Finally, Orwell uses the literary device distortion to twist and change society. For example, Orwell uses distortion to exemplify how the government has twisted society in a way where everything that everyone thinks and speaks has changed to eliminate certain concepts and phrases. For example, the Party’s slogan “WAR IS PEACE FREEDOM IS SLAVERY IGNORANCE IS STRENGTH” is a distortion of the real definitions behind war, freedom, and ignorance. 

The concept of freedom being equal to slavery distorts the concept of freedom. The whole aim of Newspeak is to change words and definitions so they only become one meaning rather than several. Syme, Winston’s friend, goes into detail talking about Newspeak. Syme says “Don’t you see that the whole aim of Newspeak is to narrow the range of thought? In the end we shall make thoughtcrime literally impossible, because there will be no words in which to express it.” Syme continues by saying, “Every concept that can ever be needed will be expressed by exactly one word, with its meaning rigidly defined and all its subsidiary meanings rubbed out and forgotten.” An example of this is the definition of orthodoxy,” as Syme says, “Orthodoxy means not thinking—not needing to think.

 Orthodoxy is unconsciousness.” In reality, orthodoxy means “authorized or generally accepted theory, doctrine, or practice (Bing).” Orwell is able to distort the way people think by twisting words to the point where the thought of thoughtcrime will no longer exist and in a way, only further the fact that the Party will be able to get everyone in Oceania to believe their ideas. Aside from Newspeak, the Party is able to exterminate history and distort it in order to make it mean only what the Party wants it to mean. Winston’s job involves him rewriting history in the Ministry of Truth; however it is ironic to say that he is writing the truth because he is rewriting lies. For example, Winston distorts a story that talks about Big Brother predicting when an attack would happen in Africa rather than India; however “as it happened, the Eurasian Higher Command had launched its offensive in South India and left North Africa alone.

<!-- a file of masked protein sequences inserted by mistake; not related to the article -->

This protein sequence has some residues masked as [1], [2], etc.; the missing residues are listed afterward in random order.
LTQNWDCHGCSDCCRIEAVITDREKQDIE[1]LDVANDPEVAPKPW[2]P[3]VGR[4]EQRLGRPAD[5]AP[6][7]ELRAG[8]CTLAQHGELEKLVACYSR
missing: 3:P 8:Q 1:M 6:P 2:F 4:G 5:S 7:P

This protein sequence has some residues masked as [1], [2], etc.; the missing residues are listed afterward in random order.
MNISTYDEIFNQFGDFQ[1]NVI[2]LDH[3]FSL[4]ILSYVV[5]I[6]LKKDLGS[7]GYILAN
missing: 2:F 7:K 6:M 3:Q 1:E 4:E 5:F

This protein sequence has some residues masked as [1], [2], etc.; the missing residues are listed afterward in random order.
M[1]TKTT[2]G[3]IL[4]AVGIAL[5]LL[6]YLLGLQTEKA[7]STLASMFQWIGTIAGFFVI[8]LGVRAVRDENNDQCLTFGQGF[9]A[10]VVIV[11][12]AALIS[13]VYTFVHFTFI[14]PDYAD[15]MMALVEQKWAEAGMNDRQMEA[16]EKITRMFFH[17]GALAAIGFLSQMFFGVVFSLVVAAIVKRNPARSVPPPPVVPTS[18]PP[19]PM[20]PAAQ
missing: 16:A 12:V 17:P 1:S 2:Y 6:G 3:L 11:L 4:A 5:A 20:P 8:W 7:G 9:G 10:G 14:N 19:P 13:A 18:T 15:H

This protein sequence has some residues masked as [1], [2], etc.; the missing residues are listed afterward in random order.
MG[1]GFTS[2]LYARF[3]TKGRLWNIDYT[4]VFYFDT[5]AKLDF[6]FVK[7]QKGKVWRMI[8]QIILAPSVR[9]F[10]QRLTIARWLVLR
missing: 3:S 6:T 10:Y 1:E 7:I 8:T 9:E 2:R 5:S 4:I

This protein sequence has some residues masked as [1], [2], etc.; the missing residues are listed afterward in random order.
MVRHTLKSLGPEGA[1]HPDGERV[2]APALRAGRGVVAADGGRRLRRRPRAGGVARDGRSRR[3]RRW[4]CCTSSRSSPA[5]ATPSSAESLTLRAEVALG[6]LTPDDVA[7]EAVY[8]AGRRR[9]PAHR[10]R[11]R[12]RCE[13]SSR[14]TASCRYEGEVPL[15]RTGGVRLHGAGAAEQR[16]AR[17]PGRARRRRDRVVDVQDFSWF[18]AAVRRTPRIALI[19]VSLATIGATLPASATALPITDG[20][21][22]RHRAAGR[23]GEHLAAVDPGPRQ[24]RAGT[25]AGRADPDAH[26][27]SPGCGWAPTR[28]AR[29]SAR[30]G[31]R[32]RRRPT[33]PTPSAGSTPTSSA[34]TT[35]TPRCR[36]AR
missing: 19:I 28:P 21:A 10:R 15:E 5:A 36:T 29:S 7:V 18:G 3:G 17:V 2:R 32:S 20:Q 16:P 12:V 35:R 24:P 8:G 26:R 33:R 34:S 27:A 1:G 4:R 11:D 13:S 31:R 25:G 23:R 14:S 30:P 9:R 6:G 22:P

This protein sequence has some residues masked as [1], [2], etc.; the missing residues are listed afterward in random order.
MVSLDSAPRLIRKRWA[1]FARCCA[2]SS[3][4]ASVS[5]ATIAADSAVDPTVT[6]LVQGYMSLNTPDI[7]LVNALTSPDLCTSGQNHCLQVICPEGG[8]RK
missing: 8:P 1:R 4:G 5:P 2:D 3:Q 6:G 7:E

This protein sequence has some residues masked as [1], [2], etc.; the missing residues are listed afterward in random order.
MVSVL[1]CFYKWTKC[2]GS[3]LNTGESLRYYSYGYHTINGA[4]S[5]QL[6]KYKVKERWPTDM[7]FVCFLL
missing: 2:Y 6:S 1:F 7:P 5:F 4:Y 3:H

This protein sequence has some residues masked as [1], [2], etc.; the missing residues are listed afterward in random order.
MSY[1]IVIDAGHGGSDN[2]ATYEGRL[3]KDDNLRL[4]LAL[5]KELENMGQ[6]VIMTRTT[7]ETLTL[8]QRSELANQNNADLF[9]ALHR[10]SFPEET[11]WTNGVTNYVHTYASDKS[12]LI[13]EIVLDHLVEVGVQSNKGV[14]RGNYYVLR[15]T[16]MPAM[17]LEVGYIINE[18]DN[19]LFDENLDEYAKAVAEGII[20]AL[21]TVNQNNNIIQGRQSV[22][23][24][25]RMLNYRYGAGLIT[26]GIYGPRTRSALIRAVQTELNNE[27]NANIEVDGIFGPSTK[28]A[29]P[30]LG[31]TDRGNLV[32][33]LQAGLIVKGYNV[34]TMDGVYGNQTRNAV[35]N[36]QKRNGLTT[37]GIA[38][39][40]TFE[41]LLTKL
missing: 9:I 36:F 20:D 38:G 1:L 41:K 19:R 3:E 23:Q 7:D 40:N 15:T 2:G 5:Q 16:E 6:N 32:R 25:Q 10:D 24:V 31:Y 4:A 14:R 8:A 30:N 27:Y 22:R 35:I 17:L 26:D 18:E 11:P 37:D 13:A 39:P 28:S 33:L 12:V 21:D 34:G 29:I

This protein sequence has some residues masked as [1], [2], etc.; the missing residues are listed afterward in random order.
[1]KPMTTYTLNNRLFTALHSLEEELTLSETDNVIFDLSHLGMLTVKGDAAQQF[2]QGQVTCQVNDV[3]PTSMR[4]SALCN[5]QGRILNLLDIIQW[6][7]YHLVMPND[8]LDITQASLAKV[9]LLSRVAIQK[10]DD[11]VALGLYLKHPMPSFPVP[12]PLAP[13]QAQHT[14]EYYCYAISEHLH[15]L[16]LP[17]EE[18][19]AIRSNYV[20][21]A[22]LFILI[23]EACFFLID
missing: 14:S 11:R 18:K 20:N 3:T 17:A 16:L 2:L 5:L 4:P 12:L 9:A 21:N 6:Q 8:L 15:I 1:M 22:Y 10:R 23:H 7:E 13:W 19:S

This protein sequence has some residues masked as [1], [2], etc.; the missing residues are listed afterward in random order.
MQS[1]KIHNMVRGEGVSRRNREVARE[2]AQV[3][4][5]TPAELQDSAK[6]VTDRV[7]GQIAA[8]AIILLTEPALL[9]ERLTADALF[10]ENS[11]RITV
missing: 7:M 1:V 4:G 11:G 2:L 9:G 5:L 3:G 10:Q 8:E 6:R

” Orwell then writes, “it was therefore necessary to rewrite a paragraph of Big Brother’s speech, in such a way as to make him predict the thing that had actually happened.” This shows the distortion that Orwell uses in order to manipulate and rewrite history. As a whole by using Newspeak and a means of rewriting history, the Party is able to distort society, its language, is history, and its culture as well.

To conclude, Orwell brought to life his depiction of a totalitarian society by using the Soviet Union as his model. To do this, Orwell used the literary devices dystopia, dysphemism, and distortion to show others that what the Soviet Union was really doing and what a society like the Soviet Union’s really looked like. Orwell shows 1984 as a controlled society where everything to social, spiritual, and the everyday lives of its citizens becomes nothing more than a government’s idea of a perfect society.

Works Cited

  1. Orwell, George. 1984. New York, Harcourt Inc, 1949.
  2. Remnick, David. “Soviets Will Publish `1984′; Decision Ends a Strict 40-Year Ban on
  3. Novel.” Soviets Will Publish ‘1984’, 1988.
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George Orwell's Uses of Literary Devices in 1984. (2021, Nov 29). Retrieved October 1, 2022 , from